At the same time, those specific objective limitations that character ize the situations existing in Russia and some other countries with tran sition economies and impede an efficient mass scale application of this mechanism are also very well known:

an unfavorable financial situation experienced by a considerable number of newly created corporations;

the traditions of soft budget constraints;

the preservation of a substantial number of corporations with the States participation;

the lack of an appropriate and highly qualified executive and judicial infrastructure;

social and political barriers hampering the implementation of genu ine bankruptcy procedures in respect to loss making corporations, especially in the instances of very large enterprises or those form ing company towns;

numerous technical difficulties associated with objective estimation of the financial status of potential bankrupts;

corruption and other criminal aspects of the problem, including those associated with property redistribution.

National legislation on bankruptcy is oriented towards a developed market economy, where the percentage of the economic subjects in respect to which it might be necessary to apply bankruptcy procedures is relatively small. However, the economic situation in Russia is funda mentally different. There exist, in fact, no doubts as to the necessity to create a well developed institution of bankruptcy in Russia, and almost no doubts as to its positive influence already being felt in the sphere of small and medium size business. The main object of criticism in Russia has now become the practice of bankruptcies of large enterprises.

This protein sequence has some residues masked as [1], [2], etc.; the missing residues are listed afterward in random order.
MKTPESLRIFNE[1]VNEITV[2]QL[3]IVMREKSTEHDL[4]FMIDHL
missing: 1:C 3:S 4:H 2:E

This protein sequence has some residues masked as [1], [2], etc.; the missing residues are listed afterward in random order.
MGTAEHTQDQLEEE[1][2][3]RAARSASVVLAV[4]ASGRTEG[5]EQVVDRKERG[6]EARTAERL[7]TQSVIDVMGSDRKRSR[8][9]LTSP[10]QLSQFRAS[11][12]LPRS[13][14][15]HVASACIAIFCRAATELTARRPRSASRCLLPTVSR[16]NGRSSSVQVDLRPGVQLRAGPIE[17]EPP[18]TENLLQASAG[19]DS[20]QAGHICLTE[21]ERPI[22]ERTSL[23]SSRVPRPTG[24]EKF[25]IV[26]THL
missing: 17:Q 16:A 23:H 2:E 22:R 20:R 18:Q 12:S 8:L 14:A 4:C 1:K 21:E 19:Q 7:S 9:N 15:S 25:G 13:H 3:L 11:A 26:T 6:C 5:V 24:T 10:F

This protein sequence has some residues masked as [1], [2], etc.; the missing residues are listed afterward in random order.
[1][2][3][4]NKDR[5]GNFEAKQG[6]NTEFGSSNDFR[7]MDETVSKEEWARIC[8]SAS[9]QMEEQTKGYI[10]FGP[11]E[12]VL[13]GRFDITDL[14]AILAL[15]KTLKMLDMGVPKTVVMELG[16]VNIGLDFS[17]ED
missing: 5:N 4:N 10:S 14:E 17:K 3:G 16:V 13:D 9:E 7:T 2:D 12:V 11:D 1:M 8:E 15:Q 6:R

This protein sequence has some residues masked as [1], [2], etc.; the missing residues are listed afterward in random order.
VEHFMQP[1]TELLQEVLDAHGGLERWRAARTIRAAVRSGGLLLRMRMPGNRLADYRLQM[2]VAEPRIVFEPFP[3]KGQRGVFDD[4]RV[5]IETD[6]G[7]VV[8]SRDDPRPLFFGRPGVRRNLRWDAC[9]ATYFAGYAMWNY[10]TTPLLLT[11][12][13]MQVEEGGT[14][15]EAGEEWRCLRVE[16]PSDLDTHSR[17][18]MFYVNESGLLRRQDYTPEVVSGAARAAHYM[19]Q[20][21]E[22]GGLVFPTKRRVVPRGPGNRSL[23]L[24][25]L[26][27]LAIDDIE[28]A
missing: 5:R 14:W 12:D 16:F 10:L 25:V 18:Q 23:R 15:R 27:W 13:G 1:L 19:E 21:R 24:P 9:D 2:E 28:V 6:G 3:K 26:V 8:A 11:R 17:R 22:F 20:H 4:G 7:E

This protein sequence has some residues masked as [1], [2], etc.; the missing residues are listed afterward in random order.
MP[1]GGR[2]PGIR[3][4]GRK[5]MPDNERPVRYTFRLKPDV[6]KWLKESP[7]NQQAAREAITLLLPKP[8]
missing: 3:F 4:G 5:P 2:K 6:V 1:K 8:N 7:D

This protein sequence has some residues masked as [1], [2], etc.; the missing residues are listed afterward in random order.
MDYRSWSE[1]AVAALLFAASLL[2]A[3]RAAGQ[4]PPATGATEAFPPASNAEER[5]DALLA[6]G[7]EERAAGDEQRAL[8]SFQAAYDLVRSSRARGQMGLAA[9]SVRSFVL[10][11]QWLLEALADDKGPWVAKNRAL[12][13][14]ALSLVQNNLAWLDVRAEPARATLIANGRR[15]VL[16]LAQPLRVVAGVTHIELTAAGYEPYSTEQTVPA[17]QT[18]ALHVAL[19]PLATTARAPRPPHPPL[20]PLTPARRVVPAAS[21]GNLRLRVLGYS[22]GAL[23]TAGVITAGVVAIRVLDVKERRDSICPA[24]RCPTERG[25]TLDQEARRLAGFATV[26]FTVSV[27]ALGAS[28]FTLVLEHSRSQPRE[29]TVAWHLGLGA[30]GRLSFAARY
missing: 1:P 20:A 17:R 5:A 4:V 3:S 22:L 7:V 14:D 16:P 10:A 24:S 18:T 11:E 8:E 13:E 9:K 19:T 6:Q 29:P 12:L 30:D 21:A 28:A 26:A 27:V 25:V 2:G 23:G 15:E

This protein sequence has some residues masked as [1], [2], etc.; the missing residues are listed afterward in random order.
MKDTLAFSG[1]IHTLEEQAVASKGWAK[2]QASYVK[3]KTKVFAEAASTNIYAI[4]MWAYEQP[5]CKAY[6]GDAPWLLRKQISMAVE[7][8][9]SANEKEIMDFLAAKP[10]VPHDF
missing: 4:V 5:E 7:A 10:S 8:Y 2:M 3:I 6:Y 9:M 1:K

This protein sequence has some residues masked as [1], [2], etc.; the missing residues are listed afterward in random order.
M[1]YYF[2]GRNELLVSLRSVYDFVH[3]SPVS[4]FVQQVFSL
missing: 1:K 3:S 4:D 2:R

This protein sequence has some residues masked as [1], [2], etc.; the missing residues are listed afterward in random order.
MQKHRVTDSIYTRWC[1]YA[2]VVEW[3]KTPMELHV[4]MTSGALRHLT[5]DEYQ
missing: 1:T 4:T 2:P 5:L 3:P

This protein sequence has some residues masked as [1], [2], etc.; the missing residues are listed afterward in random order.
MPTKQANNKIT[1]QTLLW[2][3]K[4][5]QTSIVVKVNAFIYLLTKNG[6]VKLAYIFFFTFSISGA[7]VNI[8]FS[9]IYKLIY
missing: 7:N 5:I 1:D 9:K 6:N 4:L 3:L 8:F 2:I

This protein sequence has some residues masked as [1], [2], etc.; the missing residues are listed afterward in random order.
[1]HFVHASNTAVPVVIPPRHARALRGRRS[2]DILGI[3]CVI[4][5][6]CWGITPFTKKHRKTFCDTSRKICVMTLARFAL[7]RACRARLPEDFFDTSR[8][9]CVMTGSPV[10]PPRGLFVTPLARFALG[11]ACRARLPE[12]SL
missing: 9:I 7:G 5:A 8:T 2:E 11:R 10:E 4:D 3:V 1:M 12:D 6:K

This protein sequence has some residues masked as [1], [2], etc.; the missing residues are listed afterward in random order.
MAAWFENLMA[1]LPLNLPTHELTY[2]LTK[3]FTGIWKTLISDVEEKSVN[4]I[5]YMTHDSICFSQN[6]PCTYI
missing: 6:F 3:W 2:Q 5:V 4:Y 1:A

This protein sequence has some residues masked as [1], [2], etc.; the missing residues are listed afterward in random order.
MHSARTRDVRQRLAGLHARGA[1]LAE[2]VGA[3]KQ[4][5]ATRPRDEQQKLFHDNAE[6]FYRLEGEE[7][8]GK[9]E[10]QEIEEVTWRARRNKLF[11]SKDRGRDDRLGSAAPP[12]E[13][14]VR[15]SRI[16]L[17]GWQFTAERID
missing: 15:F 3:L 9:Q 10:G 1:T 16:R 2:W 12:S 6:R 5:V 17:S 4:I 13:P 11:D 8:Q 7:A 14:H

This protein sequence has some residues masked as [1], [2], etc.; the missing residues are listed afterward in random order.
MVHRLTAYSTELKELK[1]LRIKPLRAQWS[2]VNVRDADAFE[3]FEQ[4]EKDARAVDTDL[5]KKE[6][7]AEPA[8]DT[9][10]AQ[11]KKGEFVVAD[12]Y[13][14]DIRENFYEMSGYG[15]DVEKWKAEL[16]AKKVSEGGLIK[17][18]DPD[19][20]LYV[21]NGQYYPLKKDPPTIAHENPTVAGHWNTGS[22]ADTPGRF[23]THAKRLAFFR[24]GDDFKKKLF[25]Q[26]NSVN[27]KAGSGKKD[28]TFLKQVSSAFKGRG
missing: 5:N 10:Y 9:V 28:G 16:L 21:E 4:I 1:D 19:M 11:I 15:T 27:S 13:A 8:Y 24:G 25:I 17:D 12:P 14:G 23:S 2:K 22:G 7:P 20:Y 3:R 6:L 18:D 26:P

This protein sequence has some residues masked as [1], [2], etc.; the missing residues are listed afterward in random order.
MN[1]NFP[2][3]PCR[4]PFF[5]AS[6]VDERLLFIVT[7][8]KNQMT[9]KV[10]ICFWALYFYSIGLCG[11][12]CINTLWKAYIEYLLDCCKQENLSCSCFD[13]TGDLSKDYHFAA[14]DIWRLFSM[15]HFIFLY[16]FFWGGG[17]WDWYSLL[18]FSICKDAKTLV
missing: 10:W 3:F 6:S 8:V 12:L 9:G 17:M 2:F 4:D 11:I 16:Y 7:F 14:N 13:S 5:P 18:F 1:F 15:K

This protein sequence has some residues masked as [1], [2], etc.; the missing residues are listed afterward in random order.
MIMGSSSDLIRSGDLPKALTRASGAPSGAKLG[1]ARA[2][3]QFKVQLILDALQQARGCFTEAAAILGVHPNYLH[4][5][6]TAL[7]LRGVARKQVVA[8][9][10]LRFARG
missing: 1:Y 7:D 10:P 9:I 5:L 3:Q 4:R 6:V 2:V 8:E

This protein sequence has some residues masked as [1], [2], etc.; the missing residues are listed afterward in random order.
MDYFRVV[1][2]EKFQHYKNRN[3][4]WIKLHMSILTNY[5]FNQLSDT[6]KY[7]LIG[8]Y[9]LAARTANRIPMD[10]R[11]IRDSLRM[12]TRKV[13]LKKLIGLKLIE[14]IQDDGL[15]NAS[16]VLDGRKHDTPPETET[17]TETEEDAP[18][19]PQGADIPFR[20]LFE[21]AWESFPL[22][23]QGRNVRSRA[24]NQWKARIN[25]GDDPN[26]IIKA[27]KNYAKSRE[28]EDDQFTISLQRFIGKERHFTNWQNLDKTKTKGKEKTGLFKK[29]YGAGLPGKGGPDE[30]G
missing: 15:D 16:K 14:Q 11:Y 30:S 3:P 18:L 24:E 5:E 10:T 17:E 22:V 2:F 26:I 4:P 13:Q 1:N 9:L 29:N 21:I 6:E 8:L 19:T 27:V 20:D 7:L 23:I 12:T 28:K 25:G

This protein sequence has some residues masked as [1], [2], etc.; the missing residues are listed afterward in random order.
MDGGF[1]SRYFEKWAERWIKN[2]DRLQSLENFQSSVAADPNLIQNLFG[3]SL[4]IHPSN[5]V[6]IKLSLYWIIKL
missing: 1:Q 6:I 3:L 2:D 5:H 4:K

Throughout the 1990s, the institution of bankruptcy in Russia was being applied either as a method for property redistribution (seizure, retention, privatization), or as a highly selective method of exerting po litical and economic pressure on enterprises by the State. A paradoxical situation could be thus observed: those enterprises that had a sufficient stability resource were being involved in bankruptcy procedures (due to the existence of a situation that favored the seizure of control over them by their competitors), while hopeless enterprises were avoiding this procedure (because there were no likely candidates willing to seize them, and the chances of recovering debts during the procedure of bankruptcy were slim).

While the institution of bankruptcy in the years 19921998 was more resembling an imitation of itself, the second law (adopted in 1998) dis torted the situation still further, by making the institution of bankruptcy, instead of a method for ensuring financial discipline, an instrument for property redistribution and asset withdrawal. This had a direct bearing on tax payments. According to the Federal Service for Financial Reha bilitation and Bankruptcy1, every fifth bankruptcy had certain character istics of premeditated criminal actions (in particular, bankruptcy as a way of writing off debts). It should be admitted that the State, in its turn, also sometimes resorts to the threat of bankruptcy as an instrument of exerting pressure upon an enterprise in order to make it pay its tax debts, or for other purposes, including non economic ones.

As a result, although the Russian Law On insolvency (bankruptcy), while being in force during 19982002, was formally quite progressive from the point of view of international practice, and implied that there existed a certain balance of debtors and creditors interests, the prac tical application of its norms became one of the most notorious exam ples of discrimination against some of the process participants (the owners of an enterprise, or various creditors, including the State, de pending on a specific situation).